the rebirth of a nation
Just eight years after the horrible scenes that
shocked the world in 1994 from the tiny Central
African country, Rwanda has cast aside it's past
tragic to build a strong cohesive nation. Rwanda
has baffled its sceptics who never expected the
country in which one
Million people died to recover so soon.
The Rwandan transition has been a delicate process,
which is proving a success only because the different
partners had respect for each other, and agreed
to stick to the rules of the game. The economy is
performing at the pre-1994 levels and politically
giant strides have been made in the direction of
national reconciliation. The population has turned
its back and cast aside the old prejudices on ethnic
division they had been taught by the past leadership.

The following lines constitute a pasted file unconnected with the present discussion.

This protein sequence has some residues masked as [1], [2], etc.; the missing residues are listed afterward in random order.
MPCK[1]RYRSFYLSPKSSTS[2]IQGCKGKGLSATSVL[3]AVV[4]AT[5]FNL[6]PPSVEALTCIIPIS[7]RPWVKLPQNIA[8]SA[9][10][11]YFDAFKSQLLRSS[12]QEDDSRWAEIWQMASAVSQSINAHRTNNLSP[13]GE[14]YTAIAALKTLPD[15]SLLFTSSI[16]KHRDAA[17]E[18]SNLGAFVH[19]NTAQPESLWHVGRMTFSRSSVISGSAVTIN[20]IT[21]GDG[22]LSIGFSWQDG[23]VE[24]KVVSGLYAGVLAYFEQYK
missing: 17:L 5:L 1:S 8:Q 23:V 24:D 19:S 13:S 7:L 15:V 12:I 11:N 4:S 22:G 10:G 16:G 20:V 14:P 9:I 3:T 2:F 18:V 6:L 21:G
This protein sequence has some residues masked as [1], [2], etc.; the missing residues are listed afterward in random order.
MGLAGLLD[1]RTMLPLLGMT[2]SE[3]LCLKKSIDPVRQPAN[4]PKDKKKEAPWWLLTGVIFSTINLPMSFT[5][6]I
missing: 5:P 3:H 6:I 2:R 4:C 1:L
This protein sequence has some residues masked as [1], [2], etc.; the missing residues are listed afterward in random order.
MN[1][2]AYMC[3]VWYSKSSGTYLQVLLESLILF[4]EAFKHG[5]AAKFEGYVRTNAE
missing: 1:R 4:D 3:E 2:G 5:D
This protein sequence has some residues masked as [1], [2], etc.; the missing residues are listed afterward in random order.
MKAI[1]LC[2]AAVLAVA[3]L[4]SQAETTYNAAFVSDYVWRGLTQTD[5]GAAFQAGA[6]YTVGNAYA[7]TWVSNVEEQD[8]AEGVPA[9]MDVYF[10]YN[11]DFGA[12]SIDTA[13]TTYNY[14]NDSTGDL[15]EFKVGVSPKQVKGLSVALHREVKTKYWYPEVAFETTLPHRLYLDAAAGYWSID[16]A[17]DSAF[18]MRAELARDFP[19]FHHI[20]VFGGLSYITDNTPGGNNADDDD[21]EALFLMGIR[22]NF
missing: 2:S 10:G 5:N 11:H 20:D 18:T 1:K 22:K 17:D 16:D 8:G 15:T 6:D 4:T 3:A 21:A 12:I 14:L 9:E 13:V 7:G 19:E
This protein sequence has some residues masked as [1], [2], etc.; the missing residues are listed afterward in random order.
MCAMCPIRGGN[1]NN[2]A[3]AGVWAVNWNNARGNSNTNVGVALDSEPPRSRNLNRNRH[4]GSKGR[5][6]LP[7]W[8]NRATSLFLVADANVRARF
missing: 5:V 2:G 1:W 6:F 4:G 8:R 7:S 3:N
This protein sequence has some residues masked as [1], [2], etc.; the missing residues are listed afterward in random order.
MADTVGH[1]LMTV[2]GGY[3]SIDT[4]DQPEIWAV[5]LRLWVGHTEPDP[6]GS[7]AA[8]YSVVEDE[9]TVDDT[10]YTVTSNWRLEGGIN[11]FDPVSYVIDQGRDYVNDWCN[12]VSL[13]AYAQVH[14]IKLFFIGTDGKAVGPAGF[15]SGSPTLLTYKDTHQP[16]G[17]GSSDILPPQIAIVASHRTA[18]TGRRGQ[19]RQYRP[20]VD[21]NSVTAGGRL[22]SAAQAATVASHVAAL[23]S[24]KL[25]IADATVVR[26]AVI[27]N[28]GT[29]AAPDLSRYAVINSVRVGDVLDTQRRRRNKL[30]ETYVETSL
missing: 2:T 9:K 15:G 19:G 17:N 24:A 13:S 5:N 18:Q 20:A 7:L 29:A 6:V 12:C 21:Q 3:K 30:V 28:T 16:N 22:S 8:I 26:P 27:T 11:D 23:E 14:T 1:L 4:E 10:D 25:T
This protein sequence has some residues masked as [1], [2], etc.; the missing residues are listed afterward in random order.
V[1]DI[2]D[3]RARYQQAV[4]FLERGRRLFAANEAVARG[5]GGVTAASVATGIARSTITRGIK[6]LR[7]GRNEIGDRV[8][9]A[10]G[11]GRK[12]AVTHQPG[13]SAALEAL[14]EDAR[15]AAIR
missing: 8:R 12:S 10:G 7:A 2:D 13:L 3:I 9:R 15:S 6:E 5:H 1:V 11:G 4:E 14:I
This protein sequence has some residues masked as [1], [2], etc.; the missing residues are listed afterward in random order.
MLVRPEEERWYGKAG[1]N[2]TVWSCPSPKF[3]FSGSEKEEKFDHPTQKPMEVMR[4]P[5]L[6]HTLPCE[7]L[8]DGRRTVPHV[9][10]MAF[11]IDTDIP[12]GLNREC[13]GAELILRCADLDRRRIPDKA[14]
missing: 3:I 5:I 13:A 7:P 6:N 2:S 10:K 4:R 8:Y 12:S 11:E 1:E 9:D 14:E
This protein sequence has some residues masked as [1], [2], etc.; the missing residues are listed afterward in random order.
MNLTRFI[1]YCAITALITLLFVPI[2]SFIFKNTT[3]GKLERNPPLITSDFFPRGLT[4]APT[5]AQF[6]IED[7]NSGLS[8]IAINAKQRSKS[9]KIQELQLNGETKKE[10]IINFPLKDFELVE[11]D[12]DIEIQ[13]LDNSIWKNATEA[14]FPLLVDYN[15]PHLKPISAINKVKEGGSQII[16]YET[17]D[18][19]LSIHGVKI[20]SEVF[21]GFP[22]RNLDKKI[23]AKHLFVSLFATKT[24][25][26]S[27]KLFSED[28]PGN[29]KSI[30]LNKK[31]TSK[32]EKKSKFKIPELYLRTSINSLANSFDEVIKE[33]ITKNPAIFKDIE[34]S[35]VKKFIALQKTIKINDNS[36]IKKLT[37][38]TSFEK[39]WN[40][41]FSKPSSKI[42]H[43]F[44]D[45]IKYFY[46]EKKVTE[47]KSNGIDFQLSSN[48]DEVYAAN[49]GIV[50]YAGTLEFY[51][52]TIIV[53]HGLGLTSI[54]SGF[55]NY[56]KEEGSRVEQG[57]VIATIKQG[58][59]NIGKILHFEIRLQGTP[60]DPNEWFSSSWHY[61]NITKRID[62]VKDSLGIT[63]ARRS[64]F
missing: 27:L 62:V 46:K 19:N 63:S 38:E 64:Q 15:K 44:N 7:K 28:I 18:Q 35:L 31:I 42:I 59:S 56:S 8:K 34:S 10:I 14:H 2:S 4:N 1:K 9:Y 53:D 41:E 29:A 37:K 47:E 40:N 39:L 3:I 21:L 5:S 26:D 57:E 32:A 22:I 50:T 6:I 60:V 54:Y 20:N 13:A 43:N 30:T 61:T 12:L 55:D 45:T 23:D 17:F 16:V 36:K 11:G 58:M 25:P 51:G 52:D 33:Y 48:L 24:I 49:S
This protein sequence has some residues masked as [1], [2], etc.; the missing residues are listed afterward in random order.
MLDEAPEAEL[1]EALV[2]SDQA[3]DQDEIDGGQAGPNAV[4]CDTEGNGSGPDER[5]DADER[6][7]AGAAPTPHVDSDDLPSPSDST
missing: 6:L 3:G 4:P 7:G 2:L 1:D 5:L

|The population is now
preparing for a busy year ahead as the mandate of
the eight-year old government of national unity
draws to an end. A new constitution is being drafted,
presidential elections under a multi-party system
are envisaged for 2003 and no major slippages are
anticipated. Ideally a new government should be
in place by August 1, 2003.
The burden on justice sector is likely to ease shortly
with the commencement of the Gacaca community courts,
which are expected to dispose of the bulk of the
120,000 cases involving genocide suspects. Some
250,000-community judges have been trained to try
the cases, which will reduce prison population and
bring healing and reconciliation in society.